Cell Biology – BIS104

My love of cell biology and BIS104: I have taught BIS104, our upper level cell biology course, since I started at UC Davis. Although not currently my main teaching responsibility, I still love teaching this course in the summer. Hopefully, I can inspire students to think about how cell biology interfaces with all of the complex biology of the world.

Course: BIS 104 Cell Biology is the capstone of the upper level BIS core that all Biological Sciences majors take. We will explore a variety of sub-cellular processes, focusing at the molecular level using genetic and biochemical approaches learned in other courses. Topics focus on membrane structure and function, protein trafficking between organelles, interactions between the cell and its environment, regulation of the cytoskeleton, the cell cycle, and intracellular signaling. Examples of cellular processes will mostly be from animal cells, but we will also explore cell biology of microorganisms and plants. Experimental approaches to uncover the molecular mechanisms will be stressed. Importantly, we will relate how the studied processes relate to human disease, including cancer, immune function, and bacterial infection. 

Student Learning Objectives:

  1. Compare and contrast bacteria, plant and animal cells. Explain cell theory in an evolutionary context.
  2. Understand how molecular machines function to regulate cellular processes.
  3. Use experimental approaches in genetics and biochemistry to dissect molecular and cellular pathways and regulatory mechanisms.
  4. Explain how cells use dynamic molecular machinery to generate complex and highly organized structures of the cell.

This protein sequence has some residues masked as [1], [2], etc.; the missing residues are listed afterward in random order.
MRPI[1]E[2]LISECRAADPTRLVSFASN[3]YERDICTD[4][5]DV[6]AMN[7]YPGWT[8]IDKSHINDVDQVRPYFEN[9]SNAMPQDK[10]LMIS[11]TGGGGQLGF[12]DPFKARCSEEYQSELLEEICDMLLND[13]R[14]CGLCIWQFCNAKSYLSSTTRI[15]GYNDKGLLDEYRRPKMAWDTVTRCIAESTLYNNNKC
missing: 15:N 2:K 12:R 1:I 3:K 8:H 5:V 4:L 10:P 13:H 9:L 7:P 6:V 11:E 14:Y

5. Describe how cells communicate with one another and their environment.
  6. Understand how cells switch between differentiation and proliferation and how defects in these decisions lead to diseases including cancer.
  7. Recognize the contributions of model systems, such as bacteria, yeast, flies, worms, mice, plants, and tissue culture cells, to our understanding of cellular processes important for health, agriculture, and industry.
  8. Describe at a molecular level how defects in many cellular processes lead to diseases, including cancer, and how various pharmaceuticals target cellular processes.
  9. Apply the promises and limitations of research in cell biology to make decisions in every day

 Update Remote Version of BIS104

The summer of 2020 included our continuing challenge to deliver complex material on cell biology remotely. With no in-person connections possible, I changed the structure of this offering in ways that worked surprisingly well.

  • I used “live capture” videos of lectures from last summer that were given in front of a live audience. I hope this captured the energy I have when in front of students while providing new ways for students to use asynchronous material to their advantage. I did make one series of new lectures on immunology and how it connects SARS-CoV-2 to our cell biology.
  • Class meetings (two of the three scheduled lecture times) were used to review the material in the asynchronous videos and practice exam type questions. I think this worked well for most students. These sessions were also recorded for asynchronous viewing. Students asked an incredible volume of high quality questions. I believe this had a very positive impact on their understanding.
  • Office hours were expanded to include evenings as well as the third scheduled lecture time in order to field additional questions from students.
  • The biggest bummer for me personally was not “seeing” students. The myriad of small black boxes can feel surreal and it’s easy to begin to believe that your words are reaching no one.
  • To help students engage more, I provided them bonus points to create cell biology related memes. The goal was to use imagery that they identified with to explain some cell biological concepts. I received dozens of fantastic (and often hilarious) graphics. Here are a couple of examples: Evania Muljono (evil lysosomes) and Kiran Sekhon (proto-oncogene freak-out).